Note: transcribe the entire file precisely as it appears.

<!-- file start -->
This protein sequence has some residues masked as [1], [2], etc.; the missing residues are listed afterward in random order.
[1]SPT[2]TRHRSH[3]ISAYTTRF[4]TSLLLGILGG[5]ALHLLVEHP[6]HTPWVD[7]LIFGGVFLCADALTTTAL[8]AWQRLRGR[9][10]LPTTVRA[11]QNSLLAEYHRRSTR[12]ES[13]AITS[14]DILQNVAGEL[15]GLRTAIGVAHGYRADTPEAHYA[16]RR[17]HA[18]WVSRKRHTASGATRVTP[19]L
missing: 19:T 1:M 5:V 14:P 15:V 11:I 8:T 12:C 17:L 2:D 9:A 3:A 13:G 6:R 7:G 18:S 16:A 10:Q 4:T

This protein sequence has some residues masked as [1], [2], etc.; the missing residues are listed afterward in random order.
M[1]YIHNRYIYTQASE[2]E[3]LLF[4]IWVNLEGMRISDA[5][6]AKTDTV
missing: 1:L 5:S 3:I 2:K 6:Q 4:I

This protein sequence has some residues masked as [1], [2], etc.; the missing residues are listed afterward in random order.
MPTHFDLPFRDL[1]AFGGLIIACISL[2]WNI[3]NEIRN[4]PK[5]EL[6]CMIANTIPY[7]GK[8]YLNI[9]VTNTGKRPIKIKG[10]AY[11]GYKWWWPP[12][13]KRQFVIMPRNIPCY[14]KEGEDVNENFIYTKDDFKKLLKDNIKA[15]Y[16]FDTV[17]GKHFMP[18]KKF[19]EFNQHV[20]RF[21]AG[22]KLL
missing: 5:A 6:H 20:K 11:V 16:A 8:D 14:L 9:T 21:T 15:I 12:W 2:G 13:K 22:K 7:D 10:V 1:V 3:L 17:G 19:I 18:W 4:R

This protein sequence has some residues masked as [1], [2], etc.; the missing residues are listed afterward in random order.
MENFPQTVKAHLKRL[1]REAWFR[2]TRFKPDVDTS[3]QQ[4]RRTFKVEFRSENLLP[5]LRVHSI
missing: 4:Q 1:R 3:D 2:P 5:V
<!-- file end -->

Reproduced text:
This protein sequence has some residues masked as [1], [2], etc.; the missing residues are listed afterward in random order.
[1]SPT[2]TRHRSH[3]ISAYTTRF[4]TSLLLGILGG[5]ALHLLVEHP[6]HTPWVD[7]LIFGGVFLCADALTTTAL[8]AWQRLRGR[9][10]LPTTVRA[11]QNSLLAEYHRRSTR[12]ES[13]AITS[14]DILQNVAGEL[15]GLRTAIGVAHGYRADTPEAHYA[16]RR[17]HA[18]WVSRKRHTASGATRVTP[19]L
missing: 19:T 1:M 5:V 14:P 15:V 11:I 8:T 12:C 17:L 2:D 9:A 3:A 13:G 6:R 7:G 18:S 16:A 10:Q 4:T

This protein sequence has some residues masked as [1], [2], etc.; the missing residues are listed afterward in random order.
M[1]YIHNRYIYTQASE[2]E[3]LLF[4]IWVNLEGMRISDA[5][6]AKTDTV
missing: 1:L 5:S 3:I 2:K 6:Q 4:I

This protein sequence has some residues masked as [1], [2], etc.; the missing residues are listed afterward in random order.
MPTHFDLPFRDL[1]AFGGLIIACISL[2]WNI[3]NEIRN[4]PK[5]EL[6]CMIANTIPY[7]GK[8]YLNI[9]VTNTGKRPIKIKG[10]AY[11]GYKWWWPP[12][13]KRQFVIMPRNIPCY[14]KEGEDVNENFIYTKDDFKKLLKDNIKA[15]Y[16]FDTV[17]GKHFMP[18]KKF[19]EFNQHV[20]RF[21]AG[22]KLL
missing: 5:A 6:H 20:K 11:V 16:A 8:D 14:L 9:T 21:T 15:I 12:W 2:G 13:K 22:K 7:D 10:V 1:V 3:L 17:G 19:I 18:W 4:R

This protein sequence has some residues masked as [1], [2], etc.; the missing residues are listed afterward in random order.
MENFPQTVKAHLKRL[1]REAWFR[2]TRFKPDVDTS[3]QQ[4]RRTFKVEFRSENLLP[5]LRVHSI
missing: 4:Q 1:R 3:D 2:P 5:V